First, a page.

One of the things that impressed me while away was the level of expectancy among believers in South Asia. This is certainly one positive aspect of Pentecostalism that I hope we can learn from in the UK.

Generally speaking there is a simple (again, not naive) faith in God and in the gospel of Jesus Christ. They expect the Lord to answer prayer. They expect Him to intervene (even miraculously) in present circumstances. It is assumed that the gospel will make a difference to our lives – because otherwise it wouldn’t be true, would it?

Sadly I seldom experience such expectancy back home – myself included. It reminds of this story told by C.H. Spurgeon: You may have heard the story of one of our first students, who came to me, and said, “I have been preaching now for some months, and I do not think I have had a single conversion.” I said to him, “And do you expect that the Lord is going to bless you and save souls every time you open your mouth?” “No, sir,” he replied. “Well, then,” I said, “that is why you do not get souls saved. If you had believed, the Lord would have given the blessing.”   *

I do not tell that story to lay a guilt trip on preachers who see little or few conversions. If we trust in the sovereign work of the Holy Spirit then faithful preachers may see few conversions. But faithful preachers will still carry on expecting God to save some through the gospel.

When I preached through the book of Malachi I gave the series the overall title of ‘Practical Atheism’. When I first thought of the title Michael Hews disagreed – ‘but atheism is not very practical,’ he said. However, that was not what I had in mind. Malachi addresses practical atheism in the sense that the Israelites claimed to believe in the Lord but were atheists in practice; their lives revealed what they really believed.

I think that could be said of much of western Christianity. We have wearied the Lord by saying that those who do evil are actually good. We excuse sin because we do not expect the gospel really to change lives. We excuse the lack of church growth because we do not expect God’s word to speak to the lost. We excuse our reluctance to pray for healing or to cast our demons because we do not really expect God to work that way, at least, not anymore.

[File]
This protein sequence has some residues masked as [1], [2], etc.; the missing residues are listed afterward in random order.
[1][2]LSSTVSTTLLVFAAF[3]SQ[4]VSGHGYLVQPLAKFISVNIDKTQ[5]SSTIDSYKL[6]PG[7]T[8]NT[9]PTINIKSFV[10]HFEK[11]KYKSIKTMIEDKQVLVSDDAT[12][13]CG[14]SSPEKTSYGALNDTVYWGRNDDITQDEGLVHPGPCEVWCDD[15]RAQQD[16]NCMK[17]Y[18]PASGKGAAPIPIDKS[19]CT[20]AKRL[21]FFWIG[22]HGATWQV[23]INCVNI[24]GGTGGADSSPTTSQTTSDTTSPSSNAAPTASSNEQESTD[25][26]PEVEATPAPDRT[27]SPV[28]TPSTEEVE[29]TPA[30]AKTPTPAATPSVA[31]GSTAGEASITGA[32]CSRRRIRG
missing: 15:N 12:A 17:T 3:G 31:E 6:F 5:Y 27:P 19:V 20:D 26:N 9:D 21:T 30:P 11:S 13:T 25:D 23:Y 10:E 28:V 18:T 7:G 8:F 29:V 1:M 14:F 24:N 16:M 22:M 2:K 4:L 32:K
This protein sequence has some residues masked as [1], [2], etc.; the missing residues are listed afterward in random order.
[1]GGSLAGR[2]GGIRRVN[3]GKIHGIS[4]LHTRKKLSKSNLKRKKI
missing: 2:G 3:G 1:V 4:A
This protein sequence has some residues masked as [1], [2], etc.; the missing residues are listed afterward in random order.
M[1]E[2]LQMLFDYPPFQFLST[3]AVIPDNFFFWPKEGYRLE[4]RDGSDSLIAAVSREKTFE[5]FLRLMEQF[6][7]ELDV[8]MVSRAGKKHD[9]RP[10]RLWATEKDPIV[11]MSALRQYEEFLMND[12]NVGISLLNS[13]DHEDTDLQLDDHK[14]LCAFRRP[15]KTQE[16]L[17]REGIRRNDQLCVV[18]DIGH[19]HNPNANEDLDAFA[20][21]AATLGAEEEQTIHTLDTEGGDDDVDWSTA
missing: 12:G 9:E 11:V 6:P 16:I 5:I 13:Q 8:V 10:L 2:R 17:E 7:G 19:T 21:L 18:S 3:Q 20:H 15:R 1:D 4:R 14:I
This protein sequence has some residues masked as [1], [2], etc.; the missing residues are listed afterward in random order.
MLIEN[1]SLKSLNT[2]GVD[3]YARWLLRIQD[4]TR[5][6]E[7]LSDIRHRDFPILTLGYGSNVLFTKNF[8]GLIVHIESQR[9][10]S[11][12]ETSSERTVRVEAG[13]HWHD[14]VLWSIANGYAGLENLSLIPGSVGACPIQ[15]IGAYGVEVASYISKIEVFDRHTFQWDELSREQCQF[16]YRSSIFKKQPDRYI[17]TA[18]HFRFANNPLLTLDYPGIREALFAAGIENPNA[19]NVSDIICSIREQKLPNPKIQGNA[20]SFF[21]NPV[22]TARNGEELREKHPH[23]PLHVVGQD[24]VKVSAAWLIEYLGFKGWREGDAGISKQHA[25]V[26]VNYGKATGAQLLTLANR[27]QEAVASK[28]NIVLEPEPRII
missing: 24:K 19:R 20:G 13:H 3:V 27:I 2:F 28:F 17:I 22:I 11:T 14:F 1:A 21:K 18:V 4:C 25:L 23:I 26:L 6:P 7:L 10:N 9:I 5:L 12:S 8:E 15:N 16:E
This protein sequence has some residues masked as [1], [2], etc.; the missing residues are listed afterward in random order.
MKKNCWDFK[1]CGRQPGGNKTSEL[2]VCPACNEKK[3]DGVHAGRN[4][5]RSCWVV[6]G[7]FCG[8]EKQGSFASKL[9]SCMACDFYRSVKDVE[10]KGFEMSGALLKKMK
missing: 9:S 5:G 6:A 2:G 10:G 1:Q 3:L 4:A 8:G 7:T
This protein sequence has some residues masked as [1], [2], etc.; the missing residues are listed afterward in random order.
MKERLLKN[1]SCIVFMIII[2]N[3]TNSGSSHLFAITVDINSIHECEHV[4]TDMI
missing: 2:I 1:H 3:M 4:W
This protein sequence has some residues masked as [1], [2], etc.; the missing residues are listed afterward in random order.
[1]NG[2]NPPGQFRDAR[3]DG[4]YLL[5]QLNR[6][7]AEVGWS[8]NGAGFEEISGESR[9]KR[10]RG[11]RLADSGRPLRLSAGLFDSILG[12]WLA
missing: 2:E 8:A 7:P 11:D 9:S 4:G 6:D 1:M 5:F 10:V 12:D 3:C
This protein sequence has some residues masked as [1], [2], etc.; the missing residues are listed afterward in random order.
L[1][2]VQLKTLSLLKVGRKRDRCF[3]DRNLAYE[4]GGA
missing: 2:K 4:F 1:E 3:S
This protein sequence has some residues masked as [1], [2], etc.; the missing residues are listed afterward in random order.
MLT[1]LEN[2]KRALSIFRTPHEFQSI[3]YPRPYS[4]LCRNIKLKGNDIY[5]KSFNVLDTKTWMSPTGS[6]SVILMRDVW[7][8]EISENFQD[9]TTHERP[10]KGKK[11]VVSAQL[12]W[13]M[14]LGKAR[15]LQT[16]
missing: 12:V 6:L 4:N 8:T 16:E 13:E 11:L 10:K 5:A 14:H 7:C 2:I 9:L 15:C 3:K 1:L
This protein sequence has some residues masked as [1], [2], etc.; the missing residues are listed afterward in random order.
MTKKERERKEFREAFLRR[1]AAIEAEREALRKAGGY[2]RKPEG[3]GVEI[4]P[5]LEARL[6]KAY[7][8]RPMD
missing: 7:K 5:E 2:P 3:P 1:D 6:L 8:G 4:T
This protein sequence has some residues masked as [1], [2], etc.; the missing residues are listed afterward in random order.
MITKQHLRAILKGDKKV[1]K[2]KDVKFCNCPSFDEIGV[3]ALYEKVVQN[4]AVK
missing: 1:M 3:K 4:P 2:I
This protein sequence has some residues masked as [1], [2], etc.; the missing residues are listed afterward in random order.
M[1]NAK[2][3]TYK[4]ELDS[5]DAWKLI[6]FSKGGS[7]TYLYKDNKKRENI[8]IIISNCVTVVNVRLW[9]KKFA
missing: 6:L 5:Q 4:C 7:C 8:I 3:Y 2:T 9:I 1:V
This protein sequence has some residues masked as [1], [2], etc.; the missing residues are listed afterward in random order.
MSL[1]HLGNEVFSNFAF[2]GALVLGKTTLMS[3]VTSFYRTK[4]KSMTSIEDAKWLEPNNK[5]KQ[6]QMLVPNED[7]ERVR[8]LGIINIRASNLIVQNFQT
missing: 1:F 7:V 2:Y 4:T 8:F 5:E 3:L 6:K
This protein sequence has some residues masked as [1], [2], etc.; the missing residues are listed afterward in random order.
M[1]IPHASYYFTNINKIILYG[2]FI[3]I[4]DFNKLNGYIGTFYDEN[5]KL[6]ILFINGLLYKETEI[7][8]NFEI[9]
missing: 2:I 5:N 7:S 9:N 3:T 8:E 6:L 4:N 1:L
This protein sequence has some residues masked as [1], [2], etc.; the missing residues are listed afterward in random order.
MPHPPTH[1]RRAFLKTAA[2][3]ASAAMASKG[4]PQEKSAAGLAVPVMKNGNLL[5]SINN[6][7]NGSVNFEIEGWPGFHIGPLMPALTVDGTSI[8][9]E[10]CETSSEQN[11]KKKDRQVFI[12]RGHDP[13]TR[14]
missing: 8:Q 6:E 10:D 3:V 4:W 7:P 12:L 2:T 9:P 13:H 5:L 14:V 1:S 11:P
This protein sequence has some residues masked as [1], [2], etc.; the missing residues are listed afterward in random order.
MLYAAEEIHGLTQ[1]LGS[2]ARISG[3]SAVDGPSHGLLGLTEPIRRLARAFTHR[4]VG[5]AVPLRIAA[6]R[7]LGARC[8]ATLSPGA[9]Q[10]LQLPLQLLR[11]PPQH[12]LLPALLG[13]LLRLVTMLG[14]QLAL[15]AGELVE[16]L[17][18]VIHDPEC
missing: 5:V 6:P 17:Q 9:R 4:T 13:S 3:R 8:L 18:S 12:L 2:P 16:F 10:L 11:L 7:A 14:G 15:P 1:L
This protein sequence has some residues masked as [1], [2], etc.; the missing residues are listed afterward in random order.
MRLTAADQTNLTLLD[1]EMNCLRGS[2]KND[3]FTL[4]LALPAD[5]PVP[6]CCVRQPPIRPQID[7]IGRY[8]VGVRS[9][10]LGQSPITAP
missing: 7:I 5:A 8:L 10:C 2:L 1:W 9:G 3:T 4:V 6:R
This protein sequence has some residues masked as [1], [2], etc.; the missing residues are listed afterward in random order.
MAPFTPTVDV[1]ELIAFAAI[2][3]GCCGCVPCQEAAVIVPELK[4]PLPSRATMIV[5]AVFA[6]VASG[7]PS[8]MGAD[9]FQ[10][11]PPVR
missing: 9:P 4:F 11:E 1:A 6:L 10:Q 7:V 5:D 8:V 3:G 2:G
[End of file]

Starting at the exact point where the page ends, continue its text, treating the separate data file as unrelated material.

My prayer is that the UK church will get infected by the vibrancy of the church from the global south. I’d love to see the levels of expectancy that I witnessed in Sri Lanka and India occur over here too.

In our church services, in our Bible study groups, in our daily lives – a high level of expectancy for God to work in power.

There are two provisos though:

1. The danger of an over-realised eschatology. That is just the expression theologians use to describe people who think that we are already in heaven now. That is to say, they expect all the blessings promised for paradise now, immediately, in the present. For example, when Jesus rose Lazarus from the dead it was qualitatively different from his own resurrection. Lazarus was resuscitated rather than resurrected – he came to life, only to die again. However, the resurrection bodies that we will have in the new heaven and earth will be like Jesus’ body – they will be immortal. This is important when we think about expectancy in prayer. When I pray for healing, I do so realising that that full healing will only ever happen when Jesus returns. Likewise I wrestle with sin all my life and expect victory, but also know that sinlessness will only happen in heaven. And so on… We do expect God to work but we do not expect all kingdom blessings right here and now. The way of the cross promises suffering on the route to resurrection. It has been said that conservatives ignore the life and ministry of Jesus – they act as if the gospel only involves the death of Jesus. If that stereotype holds at all then the reverse if also true – Pentecostals often act as if the death of Jesus was an embarrassment to be quickly glossed over.

2. South Asian Christians are not perfect either. One of the biggest problems in churches out there is the moral failure of Pastors. They often excuse sin as well, because they don’t really expect the gospel to change lives.

*Spurgeon, C. H. (1895). The Soul Winner: How to Lead Sinners to the Saviour (52–53).